One glance at this picture, and you know Kenya is full of miracles. In particular, papayas, mangoes, and plants with extremely large leaves (the latter makes me nervous and excited at once). I flew into Nairobi almost 24 hours ago, simple as can be. That’s it – a day on some planes, a body slightly kinked from inertia, and like magic: Africa is underfoot. I collected my baggage in a few short minutes, and walked through the gate that read, “Smile, you are in Kenya.” Kenneth was there to meet me, a driver sent by The Advocacy Project, and he asked me about my safari. “Your journey, your journey” he rephrased, after my long pause. He drove me to Rosa’s house, a friend of a friend who works for the Mexican Embassy here; she came out with her arms wide open like we were sisters. Her house is airy and spacious, decorated with welcomed austerity and, at night, standing in the small courtyard outside felt like a clearing in a tidy jungle. The deep purple of the elephant plant’s stems were visible even in the darkness. In the morning light, I saw the electric fence for the first time – delicately lining the top of her surrounding wall, 16 wires tall. It could almost be mistaken for clothing lines.
- Some breakfast in my backyard
Kenneth drove me to the mall this morning (me squirming in anticipation of consumption Western-style), and on the way we saw newspaper vendors standing in between the moving cars – a headline flashed “found dead” but I couldn’t catch the rest. “Very safe, Nairobi”, Kenneth said several times last night and again this morning, usually without my prompting. And I believe him, to some degree. I believe him less at night, when there is not a soul outside of a moving vehicle. This is very odd to me, having spent most of my time abroad in India – where EVERYone is seen at all hours of the day, walking. During the day, I’m told it’s fine to go out – in safe neighborhoods – but no one dares go out at night. I said something in the car about this as we were driving from the airport – just “strange that no one is outside” and Kenneth waited, then said “everyone is going home now.”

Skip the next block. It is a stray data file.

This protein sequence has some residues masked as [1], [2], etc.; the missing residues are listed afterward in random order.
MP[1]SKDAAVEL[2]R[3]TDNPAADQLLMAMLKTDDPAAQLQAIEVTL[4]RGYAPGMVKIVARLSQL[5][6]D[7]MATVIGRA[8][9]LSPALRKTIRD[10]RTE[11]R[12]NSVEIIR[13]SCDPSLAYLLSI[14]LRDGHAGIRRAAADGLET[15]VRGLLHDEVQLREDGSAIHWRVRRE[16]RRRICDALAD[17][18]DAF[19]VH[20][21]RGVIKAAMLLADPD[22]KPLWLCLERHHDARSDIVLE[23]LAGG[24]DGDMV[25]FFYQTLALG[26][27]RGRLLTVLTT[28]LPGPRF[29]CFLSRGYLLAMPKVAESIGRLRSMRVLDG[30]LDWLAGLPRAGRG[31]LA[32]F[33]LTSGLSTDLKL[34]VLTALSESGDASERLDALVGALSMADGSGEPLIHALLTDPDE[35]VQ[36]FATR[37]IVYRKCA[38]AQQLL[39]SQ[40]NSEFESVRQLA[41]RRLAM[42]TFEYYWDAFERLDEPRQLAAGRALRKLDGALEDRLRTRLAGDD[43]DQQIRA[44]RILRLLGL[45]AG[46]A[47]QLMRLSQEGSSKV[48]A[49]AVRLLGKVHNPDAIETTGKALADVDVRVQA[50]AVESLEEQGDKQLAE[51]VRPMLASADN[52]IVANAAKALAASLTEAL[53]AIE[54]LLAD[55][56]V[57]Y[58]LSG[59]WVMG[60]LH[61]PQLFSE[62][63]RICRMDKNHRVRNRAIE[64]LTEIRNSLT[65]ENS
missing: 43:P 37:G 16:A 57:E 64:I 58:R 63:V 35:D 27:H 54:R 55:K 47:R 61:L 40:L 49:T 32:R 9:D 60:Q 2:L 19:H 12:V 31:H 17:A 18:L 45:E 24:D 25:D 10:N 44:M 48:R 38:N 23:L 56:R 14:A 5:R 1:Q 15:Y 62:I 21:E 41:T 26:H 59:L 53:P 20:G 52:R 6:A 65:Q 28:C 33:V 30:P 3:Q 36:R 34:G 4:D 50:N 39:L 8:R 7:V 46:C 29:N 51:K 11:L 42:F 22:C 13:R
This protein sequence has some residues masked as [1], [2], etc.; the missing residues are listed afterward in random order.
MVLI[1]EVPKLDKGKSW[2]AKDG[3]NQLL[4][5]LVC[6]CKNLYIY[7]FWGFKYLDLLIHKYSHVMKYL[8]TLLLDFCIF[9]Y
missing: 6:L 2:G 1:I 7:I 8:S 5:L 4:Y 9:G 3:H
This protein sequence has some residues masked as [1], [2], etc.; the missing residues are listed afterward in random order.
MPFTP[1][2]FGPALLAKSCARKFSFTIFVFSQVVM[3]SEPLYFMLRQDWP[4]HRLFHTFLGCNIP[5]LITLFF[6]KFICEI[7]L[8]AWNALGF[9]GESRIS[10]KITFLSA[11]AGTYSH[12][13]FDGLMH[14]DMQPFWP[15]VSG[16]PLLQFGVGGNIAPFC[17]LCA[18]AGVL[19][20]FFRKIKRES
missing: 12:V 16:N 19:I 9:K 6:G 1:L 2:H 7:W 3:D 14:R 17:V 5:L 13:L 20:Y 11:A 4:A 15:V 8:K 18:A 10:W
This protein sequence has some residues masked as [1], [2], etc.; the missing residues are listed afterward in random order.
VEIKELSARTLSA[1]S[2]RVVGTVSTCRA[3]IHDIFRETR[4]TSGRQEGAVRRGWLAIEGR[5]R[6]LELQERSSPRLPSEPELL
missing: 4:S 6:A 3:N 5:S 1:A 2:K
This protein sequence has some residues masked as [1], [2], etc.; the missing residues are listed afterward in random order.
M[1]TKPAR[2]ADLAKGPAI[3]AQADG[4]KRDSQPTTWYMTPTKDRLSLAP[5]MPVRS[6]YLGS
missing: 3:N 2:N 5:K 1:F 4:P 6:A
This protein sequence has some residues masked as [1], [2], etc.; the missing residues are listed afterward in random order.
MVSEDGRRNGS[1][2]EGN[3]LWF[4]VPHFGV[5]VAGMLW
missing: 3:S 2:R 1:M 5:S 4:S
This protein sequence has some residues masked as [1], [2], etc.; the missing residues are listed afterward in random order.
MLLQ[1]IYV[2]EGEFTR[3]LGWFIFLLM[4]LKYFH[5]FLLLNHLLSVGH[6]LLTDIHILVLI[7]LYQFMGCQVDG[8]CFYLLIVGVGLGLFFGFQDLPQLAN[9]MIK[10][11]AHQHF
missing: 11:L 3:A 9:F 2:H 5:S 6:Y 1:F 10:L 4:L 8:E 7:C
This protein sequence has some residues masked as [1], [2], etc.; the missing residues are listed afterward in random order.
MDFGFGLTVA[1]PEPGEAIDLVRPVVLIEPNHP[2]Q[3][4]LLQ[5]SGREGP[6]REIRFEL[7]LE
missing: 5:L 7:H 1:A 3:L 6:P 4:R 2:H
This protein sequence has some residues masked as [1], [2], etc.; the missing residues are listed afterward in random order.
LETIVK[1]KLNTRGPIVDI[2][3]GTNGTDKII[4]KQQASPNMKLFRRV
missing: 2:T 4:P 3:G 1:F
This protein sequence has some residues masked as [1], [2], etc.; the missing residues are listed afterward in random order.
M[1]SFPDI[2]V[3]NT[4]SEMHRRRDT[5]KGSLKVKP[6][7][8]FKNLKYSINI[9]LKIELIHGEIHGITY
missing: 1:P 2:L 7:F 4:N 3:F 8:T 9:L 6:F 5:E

The phone card and the computer modem that I bought today have yet to actually connect me to the rest of the world; such a small thing and yet because of it, less than 24 hours after my arrival, I feel caged and impatient. Usually I am roaming the streets as soon as I hit the ground, learning by exploring. The illusions of control that accompany Western amenities – such as the telephone and internet – are powerful, and so clearly not the source of control once they’ve been removed. I cannot leave this verdant compound alone, and I cannot call my worried family (who by now assume I’ve been swallowed by the heart of darkness that America’s media calls Africa), so here I am – with myself. How immediately I want to do more than what is possible – and this is exactly why Africa and I are a good pair. I’ve still got this nagging idea that I have control, over anything, and this country has all kinds of tools (the gentlest here at first) for showing me that I don’t.
The evening is coming fast now – there is only a brief window where the sky is rosy with the sun leaving. I’ve got the door to the kitchen open behind me, chancing a visit from the wandering lizards; the smell of approaching rain and the birdcalls are too much to shut out. Just before the sun left, many more birds came into the backyard, and some perched lithely on the electric fence. I guess they are just the right weight to sit undetected. There is balance in most everything.
Posted By Kate Cummings
Posted Jun 9th, 2009